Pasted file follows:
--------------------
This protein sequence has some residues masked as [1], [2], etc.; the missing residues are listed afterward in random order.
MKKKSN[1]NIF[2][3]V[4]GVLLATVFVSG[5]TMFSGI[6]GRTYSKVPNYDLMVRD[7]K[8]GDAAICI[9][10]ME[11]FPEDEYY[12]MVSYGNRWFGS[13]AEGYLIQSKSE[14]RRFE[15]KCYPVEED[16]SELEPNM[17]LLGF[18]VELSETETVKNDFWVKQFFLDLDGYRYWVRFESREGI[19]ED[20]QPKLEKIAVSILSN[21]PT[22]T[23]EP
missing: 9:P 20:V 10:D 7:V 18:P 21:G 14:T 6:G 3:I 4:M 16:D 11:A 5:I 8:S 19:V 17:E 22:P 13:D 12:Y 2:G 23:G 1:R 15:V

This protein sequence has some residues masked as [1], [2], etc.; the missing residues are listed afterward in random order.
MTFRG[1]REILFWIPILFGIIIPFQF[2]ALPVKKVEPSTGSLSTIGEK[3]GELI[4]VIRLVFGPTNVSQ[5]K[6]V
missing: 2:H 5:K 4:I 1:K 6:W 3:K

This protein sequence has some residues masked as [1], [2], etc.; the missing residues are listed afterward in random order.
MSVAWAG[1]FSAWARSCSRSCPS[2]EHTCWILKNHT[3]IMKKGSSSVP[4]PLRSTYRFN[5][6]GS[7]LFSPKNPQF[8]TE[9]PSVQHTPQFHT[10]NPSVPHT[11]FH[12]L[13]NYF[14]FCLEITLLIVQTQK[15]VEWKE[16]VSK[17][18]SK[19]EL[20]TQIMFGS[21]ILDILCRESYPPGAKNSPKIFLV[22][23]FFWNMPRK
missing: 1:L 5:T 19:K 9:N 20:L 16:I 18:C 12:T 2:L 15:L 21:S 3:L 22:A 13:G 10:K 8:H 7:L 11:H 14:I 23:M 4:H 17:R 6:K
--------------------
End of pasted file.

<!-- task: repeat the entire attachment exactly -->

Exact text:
This protein sequence has some residues masked as [1], [2], etc.; the missing residues are listed afterward in random order.
MKKKSN[1]NIF[2][3]V[4]GVLLATVFVSG[5]TMFSGI[6]GRTYSKVPNYDLMVRD[7]K[8]GDAAICI[9][10]ME[11]FPEDEYY[12]MVSYGNRWFGS[13]AEGYLIQSKSE[14]RRFE[15]KCYPVEED[16]SELEPNM[17]LLGF[18]VELSETETVKNDFWVKQFFLDLDGYRYWVRFESREGI[19]ED[20]QPKLEKIAVSILSN[21]PT[22]T[23]EP
missing: 9:P 20:V 10:D 7:V 18:P 21:G 14:T 6:G 3:I 4:M 16:D 11:A 5:I 8:S 19:V 17:E 22:P 13:D 12:Y 2:G 23:G 1:R 15:V

This protein sequence has some residues masked as [1], [2], etc.; the missing residues are listed afterward in random order.
MTFRG[1]REILFWIPILFGIIIPFQF[2]ALPVKKVEPSTGSLSTIGEK[3]GELI[4]VIRLVFGPTNVSQ[5]K[6]V
missing: 2:H 5:K 4:I 1:K 6:W 3:K

This protein sequence has some residues masked as [1], [2], etc.; the missing residues are listed afterward in random order.
MSVAWAG[1]FSAWARSCSRSCPS[2]EHTCWILKNHT[3]IMKKGSSSVP[4]PLRSTYRFN[5][6]GS[7]LFSPKNPQF[8]TE[9]PSVQHTPQFHT[10]NPSVPHT[11]FH[12]L[13]NYF[14]FCLEITLLIVQTQK[15]VEWKE[16]VSK[17][18]SK[19]EL[20]TQIMFGS[21]ILDILCRESYPPGAKNSPKIFLV[22][23]FFWNMPRK
missing: 1:L 5:T 19:K 9:N 20:L 16:I 18:C 12:T 2:L 15:L 21:S 3:L 22:A 13:G 10:K 8:H 7:L 11:H 14:I 23:M 4:H 17:R 6:K